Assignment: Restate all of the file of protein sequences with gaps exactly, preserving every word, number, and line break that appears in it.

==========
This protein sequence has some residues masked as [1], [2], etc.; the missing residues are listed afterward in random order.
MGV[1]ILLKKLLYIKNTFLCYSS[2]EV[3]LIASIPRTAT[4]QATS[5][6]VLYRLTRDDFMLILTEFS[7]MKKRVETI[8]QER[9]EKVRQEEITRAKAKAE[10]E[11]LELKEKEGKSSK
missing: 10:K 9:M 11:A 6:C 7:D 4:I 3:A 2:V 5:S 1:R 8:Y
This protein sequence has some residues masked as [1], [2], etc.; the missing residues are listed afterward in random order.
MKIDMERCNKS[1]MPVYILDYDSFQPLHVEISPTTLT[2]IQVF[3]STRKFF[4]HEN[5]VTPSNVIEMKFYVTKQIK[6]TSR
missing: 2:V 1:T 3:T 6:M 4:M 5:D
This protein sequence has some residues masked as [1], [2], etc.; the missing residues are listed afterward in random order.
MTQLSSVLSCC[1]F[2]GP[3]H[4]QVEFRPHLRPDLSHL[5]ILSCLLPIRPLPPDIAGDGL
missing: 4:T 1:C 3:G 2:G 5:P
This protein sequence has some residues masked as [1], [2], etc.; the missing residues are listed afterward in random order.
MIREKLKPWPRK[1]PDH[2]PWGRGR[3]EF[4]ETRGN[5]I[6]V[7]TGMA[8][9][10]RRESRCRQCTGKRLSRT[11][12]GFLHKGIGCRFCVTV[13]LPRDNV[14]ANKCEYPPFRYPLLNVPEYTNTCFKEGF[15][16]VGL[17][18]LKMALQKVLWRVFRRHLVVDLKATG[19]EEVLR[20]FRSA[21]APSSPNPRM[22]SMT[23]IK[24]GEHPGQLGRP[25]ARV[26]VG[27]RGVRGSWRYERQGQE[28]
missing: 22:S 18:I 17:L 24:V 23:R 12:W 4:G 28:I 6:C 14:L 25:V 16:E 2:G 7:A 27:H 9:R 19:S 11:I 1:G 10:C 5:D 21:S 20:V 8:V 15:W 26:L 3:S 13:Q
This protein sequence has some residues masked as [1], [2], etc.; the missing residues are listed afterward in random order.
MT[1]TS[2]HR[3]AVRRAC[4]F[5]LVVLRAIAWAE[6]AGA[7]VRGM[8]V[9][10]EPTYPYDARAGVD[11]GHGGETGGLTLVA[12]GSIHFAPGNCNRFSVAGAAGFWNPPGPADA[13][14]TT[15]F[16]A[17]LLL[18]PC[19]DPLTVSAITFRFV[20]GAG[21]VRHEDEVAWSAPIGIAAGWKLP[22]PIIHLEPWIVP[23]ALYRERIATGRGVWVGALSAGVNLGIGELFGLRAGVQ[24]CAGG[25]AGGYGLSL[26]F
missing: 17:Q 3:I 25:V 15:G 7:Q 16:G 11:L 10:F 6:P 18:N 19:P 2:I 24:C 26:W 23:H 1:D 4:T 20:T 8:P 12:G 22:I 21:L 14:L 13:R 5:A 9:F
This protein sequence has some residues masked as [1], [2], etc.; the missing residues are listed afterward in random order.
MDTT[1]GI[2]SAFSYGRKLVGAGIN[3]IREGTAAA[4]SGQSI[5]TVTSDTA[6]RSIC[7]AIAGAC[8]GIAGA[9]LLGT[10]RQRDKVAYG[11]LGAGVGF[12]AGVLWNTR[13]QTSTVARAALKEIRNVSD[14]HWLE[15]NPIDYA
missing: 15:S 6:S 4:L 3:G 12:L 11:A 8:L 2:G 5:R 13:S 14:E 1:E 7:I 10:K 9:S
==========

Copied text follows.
This protein sequence has some residues masked as [1], [2], etc.; the missing residues are listed afterward in random order.
MGV[1]ILLKKLLYIKNTFLCYSS[2]EV[3]LIASIPRTAT[4]QATS[5][6]VLYRLTRDDFMLILTEFS[7]MKKRVETI[8]QER[9]EKVRQEEITRAKAKAE[10]E[11]LELKEKEGKSSK
missing: 10:K 9:M 11:A 6:C 7:D 4:I 3:A 2:V 5:S 1:R 8:Y
This protein sequence has some residues masked as [1], [2], etc.; the missing residues are listed afterward in random order.
MKIDMERCNKS[1]MPVYILDYDSFQPLHVEISPTTLT[2]IQVF[3]STRKFF[4]HEN[5]VTPSNVIEMKFYVTKQIK[6]TSR
missing: 2:V 1:T 3:T 6:M 4:M 5:D
This protein sequence has some residues masked as [1], [2], etc.; the missing residues are listed afterward in random order.
MTQLSSVLSCC[1]F[2]GP[3]H[4]QVEFRPHLRPDLSHL[5]ILSCLLPIRPLPPDIAGDGL
missing: 4:T 1:C 3:G 2:G 5:P
This protein sequence has some residues masked as [1], [2], etc.; the missing residues are listed afterward in random order.
MIREKLKPWPRK[1]PDH[2]PWGRGR[3]EF[4]ETRGN[5]I[6]V[7]TGMA[8][9][10]RRESRCRQCTGKRLSRT[11][12]GFLHKGIGCRFCVTV[13]LPRDNV[14]ANKCEYPPFRYPLLNVPEYTNTCFKEGF[15][16]VGL[17][18]LKMALQKVLWRVFRRHLVVDLKATG[19]EEVLR[20]FRSA[21]APSSPNPRM[22]SMT[23]IK[24]GEHPGQLGRP[25]ARV[26]VG[27]RGVRGSWRYERQGQE[28]
missing: 22:S 18:I 17:L 24:V 23:R 12:W 4:G 28:I 6:C 14:L 25:V 16:E 2:G 7:A 27:H 9:R 19:S 11:I 1:G 10:C 5:D 21:S 20:V 8:V 15:W 26:L 3:S 13:Q
This protein sequence has some residues masked as [1], [2], etc.; the missing residues are listed afterward in random order.
MT[1]TS[2]HR[3]AVRRAC[4]F[5]LVVLRAIAWAE[6]AGA[7]VRGM[8]V[9][10]EPTYPYDARAGVD[11]GHGGETGGLTLVA[12]GSIHFAPGNCNRFSVAGAAGFWNPPGPADA[13][14]TT[15]F[16]A[17]LLL[18]PC[19]DPLTVSAITFRFV[20]GAG[21]VRHEDEVAWSAPIGIAAGWKLP[22]PIIHLEPWIVP[23]ALYRERIATGRGVWVGALSAGVNLGIGELFGLRAGVQ[24]CAGG[25]AGGYGLSL[26]F
missing: 17:Q 3:I 25:V 15:G 7:Q 16:G 11:L 10:F 6:P 18:N 19:P 2:I 24:C 26:W 23:H 1:D 4:T 20:T 8:P 12:G 22:I 21:L 14:L 13:R 5:A 9:F
This protein sequence has some residues masked as [1], [2], etc.; the missing residues are listed afterward in random order.
MDTT[1]GI[2]SAFSYGRKLVGAGIN[3]IREGTAAA[4]SGQSI[5]TVTSDTA[6]RSIC[7]AIAGAC[8]GIAGA[9]LLGT[10]RQRDKVAYG[11]LGAGVGF[12]AGVLWNTR[13]QTSTVARAALKEIRNVSD[14]HWLE[15]NPIDYA
missing: 15:S 6:S 4:L 3:G 12:L 11:A 8:L 2:G 5:R 13:S 14:E 1:E 7:I 10:K 9:S